I thought of this because I had another idea in a similar category, though this one is purely for individual gain and not really at the expense of the government.  Here it is: I think I should buy a Town Car with tinted windows.  If I’m driving that, is there any chance a cop would pull me over in the carpool lane (unless I’m speeding)?  I’m not talking about a limo per se, but something clearly used for transporting people without the ability to see said people.  Think of the extra hours of life I’d have each year!  I truly believe I’m onto something here.  I mean, I’m not gonna do that of course…but still.  I’m just sayin’.

Got any “Stick It To ‘Em” schemes of your own?  Comment away, my friends!

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Feeling L.A.ted

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MC Squared’s wife hails from a tiny little mountain town in the northern part of our great state of California.  I like to tell people that she didn’t need to learn how to change lanes while driving until she went to college, but it turns out that’s an exaggeration.  On New Year’s Day of this year, a group of us went out for breakfast after a fun night together.  Mrs. Squared leaned in and said, “We’re in L.A., so if someone looks like someone famous, it’s probably that person, right?”   We all agreed that that was indeed the case, so she nodded in a direction and asked who the red-head at the nearby table was.  “Oh, that’s Charlotte from Lost,” I said.  “That’s it!  Thanks,” she replied, and we went back to our meals. 

This kind of thing happens all the time, and having grown up in the Los Angeles area, I’m as used to it as one can get.  When I saw a cool-looking dad with a “Working Class Hero” shirt in Staples with two boys who looked like Gary Oldman, it turned out that he also had Gary Oldman’s voice and entire identity.  It just happens, so much so that I really can’t remember all of the famous people I’ve seen in the past couple of years, let alone my lifetime.  I’m not bragging (because it’s not like I’ve hung out with any of these people), but it’s one of the interesting aspects of life in L.A.

All that said, I had a two-day period this week that I can only describe as “so L.A.”  A lot of it has to do with my work, so I’m going to be vague when it comes to some of the actual names, but you’ll get the point.  First off, we have a client in town from the Chicago for a commercial shoot, and they were already thrilled with the weather and overall feel of being in Southern California.  My colleague and I took them out to dinner with a couple of other people, one of whom happens to be the son of a famous former TV star in the 80s and 90s.  When I’d first mentioned who his mom was on the phone before the trip out, they oohed and aahed like he was an exotic animal.  So we took them out to a cool and happening place on Sunset, and while we were checking in at the hostess desk, I leaned into the group and said, “In case you’re interested, that’s Dr. Dre sitting right over there.”  “Oh my god, you’re right!” one said.  (Duh.)  I watched as they quickly scanned the rest of the restaurant to see if anyone else of such importance was there while we walked to our table.  Though no one stood out, they weren’t disappointed as they were clearly still riding the Dre high.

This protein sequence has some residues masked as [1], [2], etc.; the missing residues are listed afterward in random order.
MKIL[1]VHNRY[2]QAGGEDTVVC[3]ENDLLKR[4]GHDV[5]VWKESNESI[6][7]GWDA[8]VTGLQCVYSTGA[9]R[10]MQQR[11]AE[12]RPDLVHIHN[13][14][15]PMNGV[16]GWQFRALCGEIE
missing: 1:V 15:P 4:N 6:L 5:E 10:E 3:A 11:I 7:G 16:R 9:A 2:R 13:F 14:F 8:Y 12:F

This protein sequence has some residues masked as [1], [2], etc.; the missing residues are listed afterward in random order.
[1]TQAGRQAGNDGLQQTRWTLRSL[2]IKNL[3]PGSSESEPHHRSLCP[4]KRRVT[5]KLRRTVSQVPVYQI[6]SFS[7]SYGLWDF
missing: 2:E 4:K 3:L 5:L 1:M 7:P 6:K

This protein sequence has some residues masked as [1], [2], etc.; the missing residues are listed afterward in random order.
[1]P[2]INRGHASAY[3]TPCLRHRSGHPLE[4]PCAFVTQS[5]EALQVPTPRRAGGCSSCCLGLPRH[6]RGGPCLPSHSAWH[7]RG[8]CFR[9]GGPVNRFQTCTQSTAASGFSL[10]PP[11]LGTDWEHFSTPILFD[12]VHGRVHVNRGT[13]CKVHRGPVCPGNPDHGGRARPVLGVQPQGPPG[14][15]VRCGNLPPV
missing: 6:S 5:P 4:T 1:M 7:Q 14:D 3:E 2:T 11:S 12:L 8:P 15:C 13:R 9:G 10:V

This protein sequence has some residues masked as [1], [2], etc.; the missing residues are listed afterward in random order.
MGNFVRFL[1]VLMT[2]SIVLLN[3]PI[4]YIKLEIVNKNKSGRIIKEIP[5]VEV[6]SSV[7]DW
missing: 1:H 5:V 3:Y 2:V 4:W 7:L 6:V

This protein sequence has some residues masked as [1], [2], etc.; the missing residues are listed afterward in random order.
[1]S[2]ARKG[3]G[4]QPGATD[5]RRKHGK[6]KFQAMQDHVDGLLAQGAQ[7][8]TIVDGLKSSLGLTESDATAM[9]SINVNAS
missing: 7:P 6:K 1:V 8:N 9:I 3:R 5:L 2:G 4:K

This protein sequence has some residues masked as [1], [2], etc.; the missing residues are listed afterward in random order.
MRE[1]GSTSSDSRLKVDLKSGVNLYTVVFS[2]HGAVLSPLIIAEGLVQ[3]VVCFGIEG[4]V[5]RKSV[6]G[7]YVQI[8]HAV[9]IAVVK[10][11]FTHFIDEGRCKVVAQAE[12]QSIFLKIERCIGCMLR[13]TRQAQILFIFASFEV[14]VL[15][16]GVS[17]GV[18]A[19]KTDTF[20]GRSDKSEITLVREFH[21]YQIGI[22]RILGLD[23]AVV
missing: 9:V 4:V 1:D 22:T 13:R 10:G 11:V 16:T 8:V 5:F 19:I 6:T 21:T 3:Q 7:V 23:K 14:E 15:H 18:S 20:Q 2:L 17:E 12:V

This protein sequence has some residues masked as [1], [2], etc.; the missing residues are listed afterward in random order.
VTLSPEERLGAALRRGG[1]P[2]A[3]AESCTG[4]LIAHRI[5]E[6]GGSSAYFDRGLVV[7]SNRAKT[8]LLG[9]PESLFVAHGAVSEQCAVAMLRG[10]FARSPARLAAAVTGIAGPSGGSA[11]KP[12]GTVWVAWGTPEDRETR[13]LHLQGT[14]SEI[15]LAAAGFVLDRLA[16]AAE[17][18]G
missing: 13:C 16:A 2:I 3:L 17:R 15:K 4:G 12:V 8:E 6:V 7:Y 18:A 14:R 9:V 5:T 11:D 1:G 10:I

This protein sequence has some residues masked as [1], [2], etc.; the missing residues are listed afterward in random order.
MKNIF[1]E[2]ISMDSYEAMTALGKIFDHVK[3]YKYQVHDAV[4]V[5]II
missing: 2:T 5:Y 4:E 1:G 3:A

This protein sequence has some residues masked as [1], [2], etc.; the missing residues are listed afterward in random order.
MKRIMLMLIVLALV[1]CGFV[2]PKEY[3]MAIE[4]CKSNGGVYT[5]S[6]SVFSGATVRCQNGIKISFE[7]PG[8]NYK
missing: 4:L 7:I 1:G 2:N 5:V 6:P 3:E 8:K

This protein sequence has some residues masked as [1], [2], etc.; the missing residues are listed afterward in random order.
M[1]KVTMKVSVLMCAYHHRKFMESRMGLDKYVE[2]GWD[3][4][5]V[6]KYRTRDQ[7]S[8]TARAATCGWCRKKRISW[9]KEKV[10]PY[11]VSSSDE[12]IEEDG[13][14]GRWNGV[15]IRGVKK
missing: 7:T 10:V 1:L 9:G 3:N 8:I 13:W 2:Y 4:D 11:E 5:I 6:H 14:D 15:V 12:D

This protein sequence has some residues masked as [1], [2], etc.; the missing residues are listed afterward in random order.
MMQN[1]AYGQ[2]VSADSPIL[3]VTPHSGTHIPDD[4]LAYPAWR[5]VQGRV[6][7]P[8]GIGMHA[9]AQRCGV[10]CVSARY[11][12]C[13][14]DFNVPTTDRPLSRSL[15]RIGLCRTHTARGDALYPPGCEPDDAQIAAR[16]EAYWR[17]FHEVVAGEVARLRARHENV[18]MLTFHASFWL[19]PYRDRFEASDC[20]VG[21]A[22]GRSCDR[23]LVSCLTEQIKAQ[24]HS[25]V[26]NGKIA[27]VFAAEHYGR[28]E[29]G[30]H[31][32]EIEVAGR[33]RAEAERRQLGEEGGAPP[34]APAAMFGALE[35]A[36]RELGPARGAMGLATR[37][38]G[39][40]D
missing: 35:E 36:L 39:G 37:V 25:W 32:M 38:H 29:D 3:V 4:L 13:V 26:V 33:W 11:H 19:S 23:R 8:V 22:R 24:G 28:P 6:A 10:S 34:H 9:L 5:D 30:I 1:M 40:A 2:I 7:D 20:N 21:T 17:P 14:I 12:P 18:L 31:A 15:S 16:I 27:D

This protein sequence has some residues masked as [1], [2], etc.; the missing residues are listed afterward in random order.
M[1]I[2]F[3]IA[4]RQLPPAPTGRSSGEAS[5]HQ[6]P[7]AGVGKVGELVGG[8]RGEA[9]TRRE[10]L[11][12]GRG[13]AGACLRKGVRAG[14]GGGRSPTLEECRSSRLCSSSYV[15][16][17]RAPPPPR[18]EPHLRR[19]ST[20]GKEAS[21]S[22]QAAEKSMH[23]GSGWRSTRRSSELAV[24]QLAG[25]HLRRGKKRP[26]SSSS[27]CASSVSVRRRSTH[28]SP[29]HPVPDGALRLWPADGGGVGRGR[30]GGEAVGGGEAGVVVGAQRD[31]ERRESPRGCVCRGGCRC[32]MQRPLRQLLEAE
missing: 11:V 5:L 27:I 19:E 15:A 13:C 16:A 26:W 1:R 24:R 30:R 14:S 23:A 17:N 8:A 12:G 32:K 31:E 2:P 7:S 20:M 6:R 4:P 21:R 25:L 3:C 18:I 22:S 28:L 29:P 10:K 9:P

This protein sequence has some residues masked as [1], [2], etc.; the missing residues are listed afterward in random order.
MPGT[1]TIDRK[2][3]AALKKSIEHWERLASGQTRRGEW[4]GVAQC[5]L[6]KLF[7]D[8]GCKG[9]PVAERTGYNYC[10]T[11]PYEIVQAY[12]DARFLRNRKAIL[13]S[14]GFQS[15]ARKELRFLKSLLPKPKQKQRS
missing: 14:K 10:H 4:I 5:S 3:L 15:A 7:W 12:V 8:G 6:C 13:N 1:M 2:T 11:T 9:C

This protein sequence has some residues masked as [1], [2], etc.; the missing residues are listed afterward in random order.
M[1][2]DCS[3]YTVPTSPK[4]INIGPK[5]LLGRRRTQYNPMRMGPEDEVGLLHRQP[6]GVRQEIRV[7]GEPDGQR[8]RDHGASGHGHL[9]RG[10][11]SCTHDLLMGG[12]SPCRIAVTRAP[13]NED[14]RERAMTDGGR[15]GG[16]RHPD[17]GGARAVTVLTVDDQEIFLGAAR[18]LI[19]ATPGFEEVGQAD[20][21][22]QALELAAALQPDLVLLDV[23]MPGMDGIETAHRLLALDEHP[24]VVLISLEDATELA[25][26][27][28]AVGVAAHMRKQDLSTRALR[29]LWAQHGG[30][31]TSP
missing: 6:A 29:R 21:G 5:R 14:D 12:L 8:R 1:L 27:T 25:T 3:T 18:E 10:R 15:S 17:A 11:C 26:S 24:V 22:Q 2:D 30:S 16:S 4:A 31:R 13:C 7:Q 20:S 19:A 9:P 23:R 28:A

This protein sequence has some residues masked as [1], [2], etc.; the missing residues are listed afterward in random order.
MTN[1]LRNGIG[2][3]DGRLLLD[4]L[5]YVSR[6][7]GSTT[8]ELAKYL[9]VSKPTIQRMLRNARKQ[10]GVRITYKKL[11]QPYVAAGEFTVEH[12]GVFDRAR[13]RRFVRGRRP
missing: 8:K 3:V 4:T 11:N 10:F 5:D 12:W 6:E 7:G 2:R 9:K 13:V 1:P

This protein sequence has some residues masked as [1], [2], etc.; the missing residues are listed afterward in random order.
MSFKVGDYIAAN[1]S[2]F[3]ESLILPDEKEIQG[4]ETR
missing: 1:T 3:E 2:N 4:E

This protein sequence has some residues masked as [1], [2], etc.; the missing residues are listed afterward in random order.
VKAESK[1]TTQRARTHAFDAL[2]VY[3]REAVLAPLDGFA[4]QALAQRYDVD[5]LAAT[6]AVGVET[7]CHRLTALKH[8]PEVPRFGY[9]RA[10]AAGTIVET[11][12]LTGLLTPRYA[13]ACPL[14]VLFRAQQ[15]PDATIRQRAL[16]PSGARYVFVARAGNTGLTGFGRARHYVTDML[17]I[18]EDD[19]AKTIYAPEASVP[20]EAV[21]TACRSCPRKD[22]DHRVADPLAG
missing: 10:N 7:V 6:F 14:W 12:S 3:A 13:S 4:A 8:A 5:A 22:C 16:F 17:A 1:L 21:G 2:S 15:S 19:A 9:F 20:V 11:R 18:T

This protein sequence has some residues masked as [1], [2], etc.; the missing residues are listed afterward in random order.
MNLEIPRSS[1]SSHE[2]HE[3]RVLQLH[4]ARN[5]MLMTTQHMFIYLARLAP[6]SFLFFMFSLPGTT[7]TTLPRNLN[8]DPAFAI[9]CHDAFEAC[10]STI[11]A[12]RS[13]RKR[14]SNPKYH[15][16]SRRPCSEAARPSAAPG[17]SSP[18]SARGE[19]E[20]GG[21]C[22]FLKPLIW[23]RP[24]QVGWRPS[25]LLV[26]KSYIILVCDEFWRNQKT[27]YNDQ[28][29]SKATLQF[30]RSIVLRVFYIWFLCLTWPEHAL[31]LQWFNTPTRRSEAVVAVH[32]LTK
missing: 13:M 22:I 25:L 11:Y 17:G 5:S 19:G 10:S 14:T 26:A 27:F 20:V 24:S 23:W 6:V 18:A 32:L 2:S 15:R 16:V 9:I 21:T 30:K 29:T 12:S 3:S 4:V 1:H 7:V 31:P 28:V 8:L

During the meal, an L.A.-based woman with whom we occasionally work said that her husband was going to stop by and join us for part of the meal.  When he walked in, I shook his hand and introduced myself.  Meanwhile, the voice inside my head said, “Hey, he’s the guy that won that reality show a few years ago.”   So there I was on the patio of a trendy restaurant with an old tv star’s son, a reality tv personality, and nearby an icon in the music industry.  To complete the scene, the table behind us had a man in his 50s sitting with five or six scantily clad young ladies who were clearly not his relatives.  The Midwesterners’ eyes could not have been wider. 

The next day at the commercial shoot, they were treated to another “Hollywood type” that they’d missed up to that point.  I was sitting with a woman who was hired to say two or three lines in the spot, and though I was writing emails on my Blackberry, I apparently missed the glowing neon sign above my head that said, “Please talk to me about how awesome you and your career are!”  Out of nowhere – seriously, we weren’t talking at all – she said, “I just completed a one-woman show that I hope to take off Broadway.”  “Oh cool,” I said, and I made an exaggerated move back to my phone to nicely show that I was done with the conversation.  “And I just got a call from someone,” she continued.  “She wanted to commend me on my honesty and forthrightness, which is exactly what I wanted to get across.”  I nodded and made a Clinton-esque lip purse to imply that I was proud of her.  That had to end it, right?  “A one-woman show is really hard to pull off,” she told me.  I decided it was time to have a little fun since she wasn’t getting any of my obvious hints.  “How large was the cast?” I asked.  “Just me!” she said.  “I know, I was kidding.”  “Oh.”  I went back to my phone, this time intensely writing an email to myself (about this lady’s honesty and forthrightness).  “That’s the big challenge of a one-woman show,” she continued, “not having other actors to bounce off of.”  “And a really small cast party,” I added.  “That’s so true!” she laughed.   Mercifully, she was called away to start getting her makeup done. 

I told the clients about that interaction and warned them to steer clear of talking about her one-woman show.  It became the running gag of the day, because the woman was…well, the word “nutjob” kept coming up.  In between takes, she ran over to us to tell us how difficult it is to say “Irish wristwatch” five times fast.  (She’s right, of course, and I truthfully have trouble saying that even one time correctly.)  Then she ran back to her spot and one of us inevitably asked, “Is that in her one-woman show?”  Ah, good times.